Date: Sat, 15 Mar 1997 17:03:21 -0400

From: "Dennis R. Preston" preston[AT SYMBOL GOES HERE]PILOT.MSU.EDU

Subject: Re: FEEL (OF) [was "how good of"]

Ron's intuitions (hardly his examples!) are partly on the right track.

I had a Texas friend who asked me to 'taste of this' - not 'take a taste of

this' which is OK for me, but his use (like 'feel of this') is odd. I think

the 'volitional' interpretation goes too deep, and I'm not convinced this

belongs in the same ballpark at the 'good (of) a' discussion.

I had forgotten this certainly regional fact, but I'll check it out

further. Any other comments on it from others?


HOW GOOD (OF)--I can say it either way. "How good of a linguist is Dennis?"

is OK, but so is the sentence without the OF.

A similar question for me involes FEEL (OF), as in "Feel (of) this material,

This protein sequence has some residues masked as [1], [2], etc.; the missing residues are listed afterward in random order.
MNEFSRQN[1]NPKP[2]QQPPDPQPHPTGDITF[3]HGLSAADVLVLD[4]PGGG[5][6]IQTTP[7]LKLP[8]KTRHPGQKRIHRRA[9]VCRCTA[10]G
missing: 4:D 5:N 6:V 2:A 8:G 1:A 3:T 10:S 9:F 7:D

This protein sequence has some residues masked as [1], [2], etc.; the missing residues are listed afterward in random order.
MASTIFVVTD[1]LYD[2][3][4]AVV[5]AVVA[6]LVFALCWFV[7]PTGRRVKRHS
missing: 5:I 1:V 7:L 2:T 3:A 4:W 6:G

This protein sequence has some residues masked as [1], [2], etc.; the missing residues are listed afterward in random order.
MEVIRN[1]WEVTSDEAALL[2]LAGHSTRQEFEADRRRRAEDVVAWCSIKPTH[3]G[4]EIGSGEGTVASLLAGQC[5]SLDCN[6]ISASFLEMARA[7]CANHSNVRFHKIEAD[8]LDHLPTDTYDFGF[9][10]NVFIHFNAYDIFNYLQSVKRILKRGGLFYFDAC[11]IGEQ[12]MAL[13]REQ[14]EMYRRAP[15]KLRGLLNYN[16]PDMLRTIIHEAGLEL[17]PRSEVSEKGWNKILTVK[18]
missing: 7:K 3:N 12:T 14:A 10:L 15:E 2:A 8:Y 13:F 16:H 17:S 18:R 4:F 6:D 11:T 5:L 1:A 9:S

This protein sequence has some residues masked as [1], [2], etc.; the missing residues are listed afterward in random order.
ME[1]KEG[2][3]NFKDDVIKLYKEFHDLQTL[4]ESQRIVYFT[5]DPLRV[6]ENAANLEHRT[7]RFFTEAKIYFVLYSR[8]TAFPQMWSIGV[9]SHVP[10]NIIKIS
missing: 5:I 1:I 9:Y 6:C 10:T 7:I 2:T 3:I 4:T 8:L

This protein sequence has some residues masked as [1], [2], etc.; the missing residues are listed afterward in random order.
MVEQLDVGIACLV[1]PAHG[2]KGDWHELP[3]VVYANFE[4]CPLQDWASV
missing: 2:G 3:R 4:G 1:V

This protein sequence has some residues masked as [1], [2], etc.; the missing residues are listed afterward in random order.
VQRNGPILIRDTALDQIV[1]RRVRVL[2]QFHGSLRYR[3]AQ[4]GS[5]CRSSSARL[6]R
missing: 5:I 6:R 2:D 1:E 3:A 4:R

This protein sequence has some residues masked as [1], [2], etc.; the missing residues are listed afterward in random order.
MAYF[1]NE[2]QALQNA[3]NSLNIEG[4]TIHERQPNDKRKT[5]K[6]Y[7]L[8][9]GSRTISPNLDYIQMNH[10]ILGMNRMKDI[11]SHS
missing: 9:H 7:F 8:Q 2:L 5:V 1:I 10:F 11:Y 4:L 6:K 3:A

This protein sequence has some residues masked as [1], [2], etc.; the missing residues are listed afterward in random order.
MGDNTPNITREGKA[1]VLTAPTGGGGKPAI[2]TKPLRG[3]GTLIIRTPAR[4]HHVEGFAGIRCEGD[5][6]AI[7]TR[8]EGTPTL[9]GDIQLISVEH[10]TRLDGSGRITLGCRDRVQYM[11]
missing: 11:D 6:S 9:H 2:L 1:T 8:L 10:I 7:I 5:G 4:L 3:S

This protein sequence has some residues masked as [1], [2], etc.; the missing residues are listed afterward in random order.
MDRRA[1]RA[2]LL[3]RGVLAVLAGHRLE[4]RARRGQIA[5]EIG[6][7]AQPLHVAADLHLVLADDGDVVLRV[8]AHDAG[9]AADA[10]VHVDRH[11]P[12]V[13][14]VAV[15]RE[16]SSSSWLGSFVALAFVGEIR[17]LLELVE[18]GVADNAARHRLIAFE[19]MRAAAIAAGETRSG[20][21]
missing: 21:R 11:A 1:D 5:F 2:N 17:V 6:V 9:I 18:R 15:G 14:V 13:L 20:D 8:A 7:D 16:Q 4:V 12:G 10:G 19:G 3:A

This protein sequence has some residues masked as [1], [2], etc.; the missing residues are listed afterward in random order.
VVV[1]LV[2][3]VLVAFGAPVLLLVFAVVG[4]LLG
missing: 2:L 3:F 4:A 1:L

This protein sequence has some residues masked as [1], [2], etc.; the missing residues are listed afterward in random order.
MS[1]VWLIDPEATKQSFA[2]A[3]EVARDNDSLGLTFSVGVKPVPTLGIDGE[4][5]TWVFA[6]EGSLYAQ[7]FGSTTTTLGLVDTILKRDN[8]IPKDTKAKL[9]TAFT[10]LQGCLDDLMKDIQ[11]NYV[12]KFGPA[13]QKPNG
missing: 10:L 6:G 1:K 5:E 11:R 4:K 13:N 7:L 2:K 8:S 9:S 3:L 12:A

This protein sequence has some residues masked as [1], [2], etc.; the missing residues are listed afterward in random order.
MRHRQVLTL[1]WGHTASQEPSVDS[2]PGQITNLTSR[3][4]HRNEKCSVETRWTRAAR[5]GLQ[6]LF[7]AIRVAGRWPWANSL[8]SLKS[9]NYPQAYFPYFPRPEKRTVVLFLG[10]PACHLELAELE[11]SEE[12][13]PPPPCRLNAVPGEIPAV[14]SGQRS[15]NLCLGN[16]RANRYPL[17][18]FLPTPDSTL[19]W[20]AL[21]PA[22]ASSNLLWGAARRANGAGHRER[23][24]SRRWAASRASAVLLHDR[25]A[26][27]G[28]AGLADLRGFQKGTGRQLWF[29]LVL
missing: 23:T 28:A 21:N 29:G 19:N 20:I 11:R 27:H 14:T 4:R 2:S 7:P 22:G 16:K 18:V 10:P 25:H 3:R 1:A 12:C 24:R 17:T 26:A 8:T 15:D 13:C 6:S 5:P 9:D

Dennis!" I've given some thought to this, prompted by a freind who found FEEL

OF invariably weird.

For me, FEEL OF is possible, but it can only refer to actual (usually)

volitional (digito)tactile sensation, thus, I FELT OF THE KNIFEPOINT AGAINST

MY BACK would only be possible if I put my finger against the knife after

sensing it against my back. I guess one can FEEL OF something with one's

skin, too, but doesn't it have to be volitional or at least pleasurable?:

FEEL OF THIS WHIP, DENNIS! would not mean that I am threatening to strike

him--or even offering to strike him with his permission (e.g., on his bare

buttocks)--but only that I want him to put out his hand or perhaps a cheek

and stroke the whip gently. Well, now, what if Dennis enjoys being whipped?

FEEL OF THIS WHIP, DENNIS! still doesn't quite sound right, does it? Is the

key that FEEL OF requires rubbing, not striking? Are there

idiolectal/dialectal differences here?

Dennis R. Preston

Department of Linguistics and Languages

Michigan State University

East Lansing MI 48824-1027 USA


Office: (517)432-1235

Fax: (517)432-2736